So the interesting thing about this game is that no matter how many times you play it, there's always going to be some new wrinkle, or design that is going to keep you on your toes. There's also other heroes that you will unlock as you play the game more and more, so in a way, even when you succeed you will still need to grind if you are going to be able to unlock the whole game.
I guess I should probably wrap up this review at this point. I will tell you this, at first I was ready to rage quit, and never come back to this game again, but once I found the comfort in playing with the gamepad, I definitely started to enjoy this game. Sure there were some difficult times, and some SERIOUSLY close calls (I beat a boss with basically 2 health left, if my spell hadn't killed him he would have killed me). So if you are looking for a fast paced first person shooter (magic casting) game where the levels will never truly be the same, you are going to have to get this game. If you are looking for something that is quick to pick up, this will not be the game for you. This is the kind of game that you have to initially play over and over again so that you can get a feel for it, and then find the best way to survive. This will definitely cut away at potential gamers, but those who are willing to stick it out are definitely going to find a game where you are going to lose track of time, and hopefully find victory. This game gets an 8.2 out of 10.
Wasteland 2, by inXile Entertainment, puts you in the shoes of a group of trainees trying to prove their worth to an organization called the Desert Rangers. You see this group is about the closest thing you have to a police/military force that is out of Arizona and is willing to try to help all of those who are in need of help. The thing is there's a little something extra that is going on, that you are going to be thrusted into, and if you have the right people in your party, and you make the right decisions, you might be able to figure out what the hell is going on.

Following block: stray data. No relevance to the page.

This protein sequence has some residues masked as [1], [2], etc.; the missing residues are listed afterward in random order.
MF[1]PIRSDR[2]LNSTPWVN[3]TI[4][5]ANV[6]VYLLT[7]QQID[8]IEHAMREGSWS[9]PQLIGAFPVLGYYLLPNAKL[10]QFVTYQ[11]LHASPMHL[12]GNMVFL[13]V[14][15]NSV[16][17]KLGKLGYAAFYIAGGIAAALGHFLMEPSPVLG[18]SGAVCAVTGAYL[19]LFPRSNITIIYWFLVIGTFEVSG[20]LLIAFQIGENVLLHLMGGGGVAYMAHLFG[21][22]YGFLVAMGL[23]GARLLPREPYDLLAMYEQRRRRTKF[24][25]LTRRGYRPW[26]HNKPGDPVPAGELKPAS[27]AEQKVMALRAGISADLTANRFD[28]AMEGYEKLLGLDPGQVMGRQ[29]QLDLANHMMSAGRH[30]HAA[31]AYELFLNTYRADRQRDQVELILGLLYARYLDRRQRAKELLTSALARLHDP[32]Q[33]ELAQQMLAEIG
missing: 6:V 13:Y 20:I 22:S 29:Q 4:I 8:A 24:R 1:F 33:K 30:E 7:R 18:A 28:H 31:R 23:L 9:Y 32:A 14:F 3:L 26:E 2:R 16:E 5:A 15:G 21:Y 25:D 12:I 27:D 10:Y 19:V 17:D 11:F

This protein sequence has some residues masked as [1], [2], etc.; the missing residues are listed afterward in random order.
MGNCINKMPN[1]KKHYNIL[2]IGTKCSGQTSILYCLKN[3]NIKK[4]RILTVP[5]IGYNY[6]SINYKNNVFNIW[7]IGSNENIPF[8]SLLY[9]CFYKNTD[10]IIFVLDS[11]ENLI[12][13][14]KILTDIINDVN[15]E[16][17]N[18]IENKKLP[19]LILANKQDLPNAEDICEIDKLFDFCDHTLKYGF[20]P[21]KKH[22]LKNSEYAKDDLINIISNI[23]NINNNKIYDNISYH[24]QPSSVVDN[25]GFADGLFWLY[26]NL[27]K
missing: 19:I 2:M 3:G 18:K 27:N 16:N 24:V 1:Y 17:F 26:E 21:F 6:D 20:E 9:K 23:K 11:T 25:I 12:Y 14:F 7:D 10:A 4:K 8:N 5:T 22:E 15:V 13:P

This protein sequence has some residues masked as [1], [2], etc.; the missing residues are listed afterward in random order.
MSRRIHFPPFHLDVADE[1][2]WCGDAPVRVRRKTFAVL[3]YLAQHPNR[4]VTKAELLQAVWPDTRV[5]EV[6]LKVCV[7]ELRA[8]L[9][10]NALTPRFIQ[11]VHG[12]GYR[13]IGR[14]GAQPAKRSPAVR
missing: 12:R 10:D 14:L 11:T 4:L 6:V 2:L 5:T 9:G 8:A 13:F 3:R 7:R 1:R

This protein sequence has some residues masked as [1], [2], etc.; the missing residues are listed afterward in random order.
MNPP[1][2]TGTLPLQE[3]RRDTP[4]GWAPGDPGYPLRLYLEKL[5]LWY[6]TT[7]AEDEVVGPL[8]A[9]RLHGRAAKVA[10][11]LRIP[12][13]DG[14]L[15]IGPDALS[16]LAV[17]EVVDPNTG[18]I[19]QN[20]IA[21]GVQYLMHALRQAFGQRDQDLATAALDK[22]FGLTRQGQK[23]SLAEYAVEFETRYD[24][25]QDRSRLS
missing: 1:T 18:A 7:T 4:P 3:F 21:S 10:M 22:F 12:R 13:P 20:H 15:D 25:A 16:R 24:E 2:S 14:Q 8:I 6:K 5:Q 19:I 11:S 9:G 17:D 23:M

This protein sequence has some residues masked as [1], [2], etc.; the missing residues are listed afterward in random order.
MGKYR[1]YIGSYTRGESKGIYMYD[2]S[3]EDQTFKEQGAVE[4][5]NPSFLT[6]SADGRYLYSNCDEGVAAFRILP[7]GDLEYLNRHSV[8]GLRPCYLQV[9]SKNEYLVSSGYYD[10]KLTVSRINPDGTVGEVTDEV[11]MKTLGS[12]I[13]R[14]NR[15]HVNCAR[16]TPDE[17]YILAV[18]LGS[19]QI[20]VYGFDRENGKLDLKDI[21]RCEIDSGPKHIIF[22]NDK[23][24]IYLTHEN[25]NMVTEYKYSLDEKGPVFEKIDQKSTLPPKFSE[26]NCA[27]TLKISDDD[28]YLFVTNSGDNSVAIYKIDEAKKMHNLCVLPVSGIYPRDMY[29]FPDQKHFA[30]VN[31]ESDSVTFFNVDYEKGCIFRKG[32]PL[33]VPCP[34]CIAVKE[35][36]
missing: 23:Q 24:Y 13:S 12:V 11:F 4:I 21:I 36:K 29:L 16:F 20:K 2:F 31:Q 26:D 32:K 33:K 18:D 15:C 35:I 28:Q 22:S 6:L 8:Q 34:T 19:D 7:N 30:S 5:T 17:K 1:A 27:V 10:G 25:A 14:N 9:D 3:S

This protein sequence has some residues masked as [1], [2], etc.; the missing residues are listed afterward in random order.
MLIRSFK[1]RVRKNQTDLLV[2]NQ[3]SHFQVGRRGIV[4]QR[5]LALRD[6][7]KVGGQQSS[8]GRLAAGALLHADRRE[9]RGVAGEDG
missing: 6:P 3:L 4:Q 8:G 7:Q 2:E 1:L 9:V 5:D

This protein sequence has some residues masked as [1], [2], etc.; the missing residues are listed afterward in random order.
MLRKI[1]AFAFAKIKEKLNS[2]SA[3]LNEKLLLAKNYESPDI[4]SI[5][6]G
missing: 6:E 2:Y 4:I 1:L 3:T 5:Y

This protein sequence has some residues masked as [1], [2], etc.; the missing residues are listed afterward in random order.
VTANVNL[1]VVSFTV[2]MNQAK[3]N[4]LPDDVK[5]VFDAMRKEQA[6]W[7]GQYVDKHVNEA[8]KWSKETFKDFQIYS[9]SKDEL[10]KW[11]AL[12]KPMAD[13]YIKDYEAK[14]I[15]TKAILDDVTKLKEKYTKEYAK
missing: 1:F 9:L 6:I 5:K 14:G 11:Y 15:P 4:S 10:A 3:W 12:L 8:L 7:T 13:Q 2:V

Graphically this game reminds me a lot of Baldur's Gate, except in a post-apocalyptic, highly radioactive, world. That's not to say that the graphics look dated, its just that the feel, the look, and the camera angle reminds me of BG. Now let me talk about the camera real quick, before I forget. I fought many a battle with the camera when it came to trying to keep the camera centered on my characters when in combat where the terrain was uneven. This was by far the most frustrating thing about this game.
Now lets get back to the graphics of the game, I did like the personalized photos of the characters that you interacted with, throughout the game, I just wish that it carried over, EVEN A LITTLE BIT, to the character models that you interacted with. The thing is that the majority of the character models where the same for specific type of gender in a specific area, so I understand the need to personalize them with the conversation system, but it constantly made me double take on who I was actually having a conversation with. Speaking of conversation system, I did really like the way it worked. Not only were you able to click on a selection, but you could also type it in. Now there were a couple of cases where when give the conversation prompt you HAD TO type in an answer, and that to me actually made me feel good about paying attention to what might have been a nonsense conversation that I had.